building in downtown Los Angeles, but Mr. Horowitz prefers to work from 
home.) A former political consultant with Rotterman & Associates, a North 
Carolina-based, Republican media-consulting firm that once worked for Mr. 
Horowitz, Mr. Shipp has helped run campaigns for Jesse Helms, the former 
Republican senator. He now serves as national field director for Students 
for Academic Freedom and helps students start chapters of their own.

But his main job is scheduling. He arranges Mr. Horowitz's campus visits 
and meetings with Republican legislators who want to sponsor the bill.

Mr. Horowitz insists that he does not pick the states -- 16 so far -- where 
legislators introduce the legislation. (The bill has also been introduced 
in the U.S. House of Representatives as a resolution, and similar language 
is also in the proposed extension of the Higher Education Act.) State 
politicians contact him, he says. For instance, Sen. Larry A. Mumper, an 
Ohio Republican, called Mr. Shipp. "I don't know how he knew to call Brad," 
Mr. Horowitz says.

The only state where Mr. Horowitz chose to launch his campaign was 
Colorado, which he says he picked for the wrong reasons. After the SUNY 
officials he met with in 2002 told him that professors there would never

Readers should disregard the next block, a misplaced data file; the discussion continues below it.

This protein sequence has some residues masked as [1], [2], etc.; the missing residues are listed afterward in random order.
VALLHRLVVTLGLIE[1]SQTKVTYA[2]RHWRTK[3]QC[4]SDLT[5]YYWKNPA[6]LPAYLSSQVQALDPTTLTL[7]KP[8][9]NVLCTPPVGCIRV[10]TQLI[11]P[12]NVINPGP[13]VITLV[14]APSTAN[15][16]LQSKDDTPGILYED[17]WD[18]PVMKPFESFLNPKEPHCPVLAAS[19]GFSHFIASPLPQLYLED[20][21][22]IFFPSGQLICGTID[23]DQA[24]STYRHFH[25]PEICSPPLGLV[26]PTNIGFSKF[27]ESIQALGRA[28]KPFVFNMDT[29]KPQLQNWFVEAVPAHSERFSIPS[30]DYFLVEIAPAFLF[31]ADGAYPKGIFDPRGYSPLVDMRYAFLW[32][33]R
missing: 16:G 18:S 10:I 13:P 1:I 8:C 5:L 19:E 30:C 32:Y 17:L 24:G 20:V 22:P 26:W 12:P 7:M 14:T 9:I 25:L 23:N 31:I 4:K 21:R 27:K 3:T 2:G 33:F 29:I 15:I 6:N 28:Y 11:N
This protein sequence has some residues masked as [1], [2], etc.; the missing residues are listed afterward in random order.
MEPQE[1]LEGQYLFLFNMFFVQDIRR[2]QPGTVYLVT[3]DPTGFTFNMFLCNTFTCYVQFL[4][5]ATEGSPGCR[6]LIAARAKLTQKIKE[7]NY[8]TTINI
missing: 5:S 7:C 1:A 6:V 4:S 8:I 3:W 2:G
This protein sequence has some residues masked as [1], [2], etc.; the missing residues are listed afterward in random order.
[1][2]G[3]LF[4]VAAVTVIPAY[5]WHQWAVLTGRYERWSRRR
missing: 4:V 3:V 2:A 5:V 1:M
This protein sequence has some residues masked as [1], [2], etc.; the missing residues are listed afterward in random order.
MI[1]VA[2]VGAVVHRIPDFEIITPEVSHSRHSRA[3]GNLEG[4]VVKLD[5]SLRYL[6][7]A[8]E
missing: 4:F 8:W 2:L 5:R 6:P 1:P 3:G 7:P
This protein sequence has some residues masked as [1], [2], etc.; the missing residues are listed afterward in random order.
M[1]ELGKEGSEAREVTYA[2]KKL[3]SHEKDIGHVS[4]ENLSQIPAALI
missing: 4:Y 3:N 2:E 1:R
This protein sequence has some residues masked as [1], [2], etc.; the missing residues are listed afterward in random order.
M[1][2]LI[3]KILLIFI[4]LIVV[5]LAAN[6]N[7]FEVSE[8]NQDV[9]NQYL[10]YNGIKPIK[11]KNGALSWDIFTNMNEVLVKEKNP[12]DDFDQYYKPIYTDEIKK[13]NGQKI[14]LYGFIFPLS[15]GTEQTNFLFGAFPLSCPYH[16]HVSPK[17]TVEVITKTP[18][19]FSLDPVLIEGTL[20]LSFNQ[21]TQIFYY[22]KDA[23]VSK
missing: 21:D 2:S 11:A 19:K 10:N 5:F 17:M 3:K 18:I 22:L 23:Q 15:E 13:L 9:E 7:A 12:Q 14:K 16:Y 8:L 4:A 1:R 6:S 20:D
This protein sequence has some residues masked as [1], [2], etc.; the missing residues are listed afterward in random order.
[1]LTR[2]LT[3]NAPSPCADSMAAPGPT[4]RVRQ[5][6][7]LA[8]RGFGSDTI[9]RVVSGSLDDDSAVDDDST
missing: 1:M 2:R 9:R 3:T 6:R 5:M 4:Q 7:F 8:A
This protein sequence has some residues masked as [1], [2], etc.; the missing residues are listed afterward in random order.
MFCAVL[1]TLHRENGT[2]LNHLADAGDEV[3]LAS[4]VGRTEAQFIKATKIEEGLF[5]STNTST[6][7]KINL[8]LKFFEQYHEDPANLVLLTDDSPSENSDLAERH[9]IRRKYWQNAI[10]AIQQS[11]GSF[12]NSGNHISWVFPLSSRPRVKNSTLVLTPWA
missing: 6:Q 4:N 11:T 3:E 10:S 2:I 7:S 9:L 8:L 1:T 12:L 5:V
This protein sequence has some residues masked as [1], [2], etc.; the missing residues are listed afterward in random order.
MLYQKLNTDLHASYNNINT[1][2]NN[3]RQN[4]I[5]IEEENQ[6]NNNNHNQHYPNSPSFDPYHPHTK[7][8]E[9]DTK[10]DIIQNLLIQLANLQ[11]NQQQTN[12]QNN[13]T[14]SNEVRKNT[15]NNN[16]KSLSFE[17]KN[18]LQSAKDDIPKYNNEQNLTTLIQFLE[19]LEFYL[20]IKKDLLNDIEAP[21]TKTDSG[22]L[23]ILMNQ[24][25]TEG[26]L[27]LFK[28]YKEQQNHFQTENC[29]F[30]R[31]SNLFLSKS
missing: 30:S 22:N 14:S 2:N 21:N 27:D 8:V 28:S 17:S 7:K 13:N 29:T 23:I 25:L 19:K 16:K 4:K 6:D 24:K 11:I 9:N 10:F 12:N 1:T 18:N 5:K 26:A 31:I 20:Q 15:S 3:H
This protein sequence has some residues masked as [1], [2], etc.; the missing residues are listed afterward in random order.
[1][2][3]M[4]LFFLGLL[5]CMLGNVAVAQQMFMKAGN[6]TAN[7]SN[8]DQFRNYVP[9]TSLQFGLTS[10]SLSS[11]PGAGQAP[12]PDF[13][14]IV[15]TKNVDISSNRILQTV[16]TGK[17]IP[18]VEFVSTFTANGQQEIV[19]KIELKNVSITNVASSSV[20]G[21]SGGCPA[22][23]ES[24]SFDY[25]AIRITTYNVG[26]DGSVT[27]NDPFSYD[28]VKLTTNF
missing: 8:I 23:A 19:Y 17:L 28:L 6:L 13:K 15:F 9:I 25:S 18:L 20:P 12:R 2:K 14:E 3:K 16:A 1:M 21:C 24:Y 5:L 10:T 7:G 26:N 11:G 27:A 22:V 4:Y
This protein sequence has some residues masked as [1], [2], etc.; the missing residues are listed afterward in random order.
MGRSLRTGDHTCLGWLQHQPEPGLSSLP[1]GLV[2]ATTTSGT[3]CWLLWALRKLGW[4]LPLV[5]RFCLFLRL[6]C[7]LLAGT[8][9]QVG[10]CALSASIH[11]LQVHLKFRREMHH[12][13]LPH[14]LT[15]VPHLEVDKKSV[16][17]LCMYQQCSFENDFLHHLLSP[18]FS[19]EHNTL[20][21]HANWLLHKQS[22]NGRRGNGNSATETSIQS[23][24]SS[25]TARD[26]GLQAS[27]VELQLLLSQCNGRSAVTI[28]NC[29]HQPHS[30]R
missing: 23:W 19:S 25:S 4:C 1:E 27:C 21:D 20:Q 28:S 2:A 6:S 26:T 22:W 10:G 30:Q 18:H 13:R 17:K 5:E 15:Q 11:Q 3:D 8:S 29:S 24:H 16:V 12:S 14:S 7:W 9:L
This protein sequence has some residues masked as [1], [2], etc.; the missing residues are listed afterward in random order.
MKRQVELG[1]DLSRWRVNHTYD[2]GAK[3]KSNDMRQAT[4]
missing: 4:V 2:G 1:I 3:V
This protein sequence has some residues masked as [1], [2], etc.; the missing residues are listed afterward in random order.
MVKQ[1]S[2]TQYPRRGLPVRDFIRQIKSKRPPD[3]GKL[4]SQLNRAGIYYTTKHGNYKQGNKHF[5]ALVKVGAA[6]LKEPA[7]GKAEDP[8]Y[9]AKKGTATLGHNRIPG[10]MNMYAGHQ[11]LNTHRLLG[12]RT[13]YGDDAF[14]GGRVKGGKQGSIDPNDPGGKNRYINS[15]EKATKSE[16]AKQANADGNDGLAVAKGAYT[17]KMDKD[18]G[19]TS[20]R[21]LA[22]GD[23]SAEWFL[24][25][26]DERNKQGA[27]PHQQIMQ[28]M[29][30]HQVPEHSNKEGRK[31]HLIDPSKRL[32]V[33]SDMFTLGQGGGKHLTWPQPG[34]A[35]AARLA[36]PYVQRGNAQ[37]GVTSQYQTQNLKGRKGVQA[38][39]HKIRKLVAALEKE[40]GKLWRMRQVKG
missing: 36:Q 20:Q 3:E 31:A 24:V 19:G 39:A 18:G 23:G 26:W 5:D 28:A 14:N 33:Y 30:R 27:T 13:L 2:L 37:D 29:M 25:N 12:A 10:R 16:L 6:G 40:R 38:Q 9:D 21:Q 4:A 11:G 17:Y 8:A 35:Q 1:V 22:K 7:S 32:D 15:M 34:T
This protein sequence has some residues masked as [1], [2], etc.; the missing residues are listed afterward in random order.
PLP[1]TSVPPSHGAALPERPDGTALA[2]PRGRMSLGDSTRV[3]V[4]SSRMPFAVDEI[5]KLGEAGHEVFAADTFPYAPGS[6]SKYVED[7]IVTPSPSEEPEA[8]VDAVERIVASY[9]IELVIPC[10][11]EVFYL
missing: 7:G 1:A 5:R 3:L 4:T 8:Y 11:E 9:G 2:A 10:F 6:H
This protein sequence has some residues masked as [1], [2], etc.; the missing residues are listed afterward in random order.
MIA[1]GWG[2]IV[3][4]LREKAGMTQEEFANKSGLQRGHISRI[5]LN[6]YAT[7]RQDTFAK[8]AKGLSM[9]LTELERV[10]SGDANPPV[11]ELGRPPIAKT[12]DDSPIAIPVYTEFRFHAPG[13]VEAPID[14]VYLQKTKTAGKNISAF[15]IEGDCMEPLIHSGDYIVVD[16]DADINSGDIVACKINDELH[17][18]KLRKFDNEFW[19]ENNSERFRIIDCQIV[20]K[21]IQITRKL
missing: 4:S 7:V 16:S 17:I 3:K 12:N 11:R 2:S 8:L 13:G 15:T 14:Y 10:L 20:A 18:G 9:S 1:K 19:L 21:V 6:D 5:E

support his bill, Mr. Horowitz set his sights west a year later. He hired a 
University of Denver law student to help him coordinate the battle in Colorado.

In the end, Colorado's legislature did not pass the bill. But the hearings 
and the testimony were enough to pressure public universities in the state 
to sign a "memorandum of understanding" last spring in which they promised 
to do more to follow the spirit of the document.

Mr. Horowitz has declared victory in Colorado. The government should 
intervene in academe only as a last resort, he says, and he hopes to see 
more such memoranda of understanding. Ultimately, he would prefer that 
universities adopt the bill themselves, he says, but that is unlikely. "I 
called the AAUP," he says. "My goal was 'Let's look at this. Can we try to 
compromise?'"

But the association was hostile from the beginning, he asserts. "If they